Also check out last weeks show withÂ Lisa Anne Auerbach and Michael Parker/a> if you didn’t catch it, they have a great conversation onÂ torn porn and being oneâ€™s own bumper sticker to the Shakers and how artists can make change in the work. Airport parking lots, who ever thought so many interesting conversations were going on at them?
This week: Patricia Maloney sits down with queer feminist artist and writer Emily Roysdon, as well as Phyllis Wattis MATRIX Curator Elizabeth Thomas. The conversation took place on December 10, 2010, as Roysdon was in the final stages of preparing for her exhibition at the University of California, Berkeley Art Museum’s Emily Roysdon: If I Don’t Move Can You Hear Me?/MATRIX 235, on view through March 6, 2011. Topics range from nostalgic delusions in Berkeley to hallucinations of the apocalypse on New Yorkâ€™s West Side. Along they way, they cover regulation, claiming space, collaboration, ecstatic resistance, and opening up language to find meaning.Â http://www.bampfa.berkeley.edu/exhibition/235
This interview is part of the ongoing collaboration between Bad At Sports and Art Practical.
Emily Roysdon is an artist and writer living and working in New York and Stockholm. She completed the Whitney Museum Independent Study Program in 2001 and an MFA at UCLA in 2006. She employs wide-ranging methods in developing her projects, including performance, photography, installation, text, and video, among others. Roysdonâ€™s concept of “ecstatic resistance,” which reflects on the impossible and imaginary in politics, was featured in simultaneous exhibitions ofÂ Grand Arts in Kansas City, and X Initiative in New York. Recenlty, her work has been included in the 2010 Whitney Biennial, Greater NY at PS1, Manifesta 8, and the Bucharest Biennial 4.Â Roysdon is editor and co-founder of the queer feminist journal and artist collective, LTTR.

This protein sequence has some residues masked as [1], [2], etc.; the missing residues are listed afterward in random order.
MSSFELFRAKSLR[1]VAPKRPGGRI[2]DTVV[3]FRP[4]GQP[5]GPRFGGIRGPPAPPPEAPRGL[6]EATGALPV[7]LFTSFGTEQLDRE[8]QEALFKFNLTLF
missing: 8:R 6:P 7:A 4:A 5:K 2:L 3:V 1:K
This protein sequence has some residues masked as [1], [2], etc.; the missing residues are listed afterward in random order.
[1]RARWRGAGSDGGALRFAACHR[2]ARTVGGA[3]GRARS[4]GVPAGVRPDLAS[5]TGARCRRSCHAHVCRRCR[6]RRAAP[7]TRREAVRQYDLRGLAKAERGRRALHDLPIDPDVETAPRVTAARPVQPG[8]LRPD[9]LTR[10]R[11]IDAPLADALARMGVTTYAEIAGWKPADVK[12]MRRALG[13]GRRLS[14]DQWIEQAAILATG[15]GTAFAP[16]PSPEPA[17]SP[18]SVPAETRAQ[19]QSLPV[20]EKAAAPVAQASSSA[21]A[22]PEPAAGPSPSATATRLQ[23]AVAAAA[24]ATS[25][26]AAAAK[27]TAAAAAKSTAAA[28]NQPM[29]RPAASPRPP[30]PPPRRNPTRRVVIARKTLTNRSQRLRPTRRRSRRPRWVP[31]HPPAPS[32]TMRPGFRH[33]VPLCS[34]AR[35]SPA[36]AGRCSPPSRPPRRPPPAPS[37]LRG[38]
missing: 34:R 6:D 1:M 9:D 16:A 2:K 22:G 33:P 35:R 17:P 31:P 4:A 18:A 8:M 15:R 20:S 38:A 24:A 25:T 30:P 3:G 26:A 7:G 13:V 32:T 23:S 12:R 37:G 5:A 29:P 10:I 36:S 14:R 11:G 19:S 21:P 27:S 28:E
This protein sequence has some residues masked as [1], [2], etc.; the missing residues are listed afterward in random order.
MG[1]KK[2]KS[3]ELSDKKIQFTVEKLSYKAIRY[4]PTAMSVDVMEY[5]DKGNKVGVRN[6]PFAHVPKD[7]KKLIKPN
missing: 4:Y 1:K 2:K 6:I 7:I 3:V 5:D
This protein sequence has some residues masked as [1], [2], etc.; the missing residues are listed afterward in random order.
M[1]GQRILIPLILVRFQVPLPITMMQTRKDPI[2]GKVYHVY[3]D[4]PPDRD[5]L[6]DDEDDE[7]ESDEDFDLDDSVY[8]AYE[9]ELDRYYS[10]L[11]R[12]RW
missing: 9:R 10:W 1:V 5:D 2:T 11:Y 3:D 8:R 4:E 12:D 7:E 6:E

This week: Bad at Sports presents an interview from our media partner Art Practical. Kim Anno is interviewed by Bruno Fazzolari as a part of his ongoing series of interviews with artists regarding abstraction. Kim Anno is an Associate Professor of Painting at CCA who makes videos, photos and paintings with an undercurrent of environmental activism. Bon Appetit!